Losing a loved one is never easy, and the last thing you want to worry about is what happens to a jointly-owned property. But it’s a question that needs answering, especially when property laws can be complex. Let’s break it down.
Types of joint ownership
First off, let’s understand the two main types of joint ownership in the UK: joint tenants and tenants in common. The type of ownership you have will impact what happens to the property when one owner passes away.
If you own a property as joint tenants, the surviving owner automatically inherits the deceased’s share. This is known as the ‘Right of Survivorship.’ It’s straightforward and doesn’t require any legal hoops.
Tenants in common
On the other hand, if you’re tenants in common, each owner has a distinct share in the property, which doesn’t automatically go to the surviving owner. Instead, the deceased’s share will be distributed according to their will or the rules of intestacy if there’s no will.
What role do wills and probate play?
Having a will can make the process that much more fluid when it comes to sorting out a jointly owned property after one person passes away. A will spells out exactly how the deceased’s share should be divided up, cutting through the legal fog.
But don’t think you’re home-free just yet, as you might still have to go through probate. This legal process is often required to officially transfer the deceased’s share, particularly if the estate has multiple assets or debts. So, while a will streamlines things, probate could still be on the cards and add another layer to an already complex situation.
Are there any tax implications?
Taxes are an unavoidable reality that even follows us to the grave. When a co-owner of a property passes away, the taxman is never far behind. Inheritance tax could be levied on the deceased’s share of the property, and this is something you can’t afford to overlook.
The amount due hinges on the property’s value and any available exemptions or reliefs, such as the spouse or civil partner exemption. If the property’s value pushes the deceased’s estate over the inheritance tax threshold — currently set at £325,000 — you could be looking at a 40% tax on the amount above that limit.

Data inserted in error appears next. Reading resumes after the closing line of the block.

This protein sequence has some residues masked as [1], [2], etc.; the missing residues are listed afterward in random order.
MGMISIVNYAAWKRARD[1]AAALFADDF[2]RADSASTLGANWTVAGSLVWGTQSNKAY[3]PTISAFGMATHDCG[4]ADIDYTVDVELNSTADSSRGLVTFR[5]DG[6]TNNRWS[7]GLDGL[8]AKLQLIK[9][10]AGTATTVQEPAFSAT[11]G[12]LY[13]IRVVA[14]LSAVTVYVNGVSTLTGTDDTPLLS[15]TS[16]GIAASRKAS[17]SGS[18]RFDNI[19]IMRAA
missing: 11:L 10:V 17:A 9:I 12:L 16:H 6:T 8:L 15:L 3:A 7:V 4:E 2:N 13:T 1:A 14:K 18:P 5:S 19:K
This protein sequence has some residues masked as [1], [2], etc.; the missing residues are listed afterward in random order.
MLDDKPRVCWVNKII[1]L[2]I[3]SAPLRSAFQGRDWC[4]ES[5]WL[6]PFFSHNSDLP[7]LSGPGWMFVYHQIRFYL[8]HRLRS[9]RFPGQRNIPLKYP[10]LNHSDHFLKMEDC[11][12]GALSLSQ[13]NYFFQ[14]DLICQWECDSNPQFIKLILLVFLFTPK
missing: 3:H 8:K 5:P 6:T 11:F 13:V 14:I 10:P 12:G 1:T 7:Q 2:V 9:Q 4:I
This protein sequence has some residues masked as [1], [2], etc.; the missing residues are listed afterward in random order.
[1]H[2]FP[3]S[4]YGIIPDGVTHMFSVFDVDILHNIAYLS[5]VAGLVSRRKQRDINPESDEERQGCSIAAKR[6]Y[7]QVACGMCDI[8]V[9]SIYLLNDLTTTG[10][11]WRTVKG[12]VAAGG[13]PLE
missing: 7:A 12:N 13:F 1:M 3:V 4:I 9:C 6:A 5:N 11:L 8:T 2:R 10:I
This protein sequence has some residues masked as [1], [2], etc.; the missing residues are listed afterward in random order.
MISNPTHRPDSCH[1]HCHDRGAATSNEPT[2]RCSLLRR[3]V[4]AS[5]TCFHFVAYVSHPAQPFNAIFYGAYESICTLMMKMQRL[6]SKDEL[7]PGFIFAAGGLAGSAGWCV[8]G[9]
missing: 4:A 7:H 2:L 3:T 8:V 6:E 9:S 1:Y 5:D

But there’s more. If the property isn’t sold or transferred within two years, you might also face additional tax implications. So, while dealing with the emotional toll, keep a keen eye on the tax implications to avoid any nasty surprises.
Is it easier to sell the property?
Deciding to sell a property after the loss of a co-owner is a complex decision, laden with both financial and emotional considerations. If, for example, the property isn’t your primary residence, then you’ll likely need to pay capital gains tax if its value has increased. Capital gains tax is the profit made from a sale. For instance, if you bought the property for £300,000 and sold it for £400,000, you’ll be responsible for capital gains tax on £100,000.
There’s also the emotional aspect of selling a home you once shared with a loved one. This can be emotionally draining and make it easier or harder to sell the home. Perhaps it’s hard to let go due to the memories, or maybe you’d prefer a fresh start.
Should I sell a jointly-owned property if one owner dies?
The decision whether to sell comes down to you and what you’d like to do with the property. Selling a home previously owned along with a loved one can be a difficult decision, and if you do decide to sell, you might wish for a sale to go through as quickly as possible.
This is where Property Rescue can step in to ease the burden. Specialising in quick, hassle-free sales, we offer a straightforward solution that eliminates the stress of waiting for the right buyer. We’ll purchase the property directly from you, allowing you to bypass the traditional market and its uncertainties. This is particularly beneficial in emotionally charged situations, where a quick sale can help close a chapter and aid in the healing process.
It’s never easy to discuss topics that involve death, especially when it centres around what to do with an asset like a property. Only you will know what to do in such a situation, but solutions like Property Rescue can help should you decide to sell your home and want a quick sale in the process. Get a free, no-obligation quote today, regardless of your reason for selling, and see how much we can buy your home for. People love selling their homes to us because we can buy properties in as little as just 48 hours, but we always work according to whatever timescale is most comfortable for you.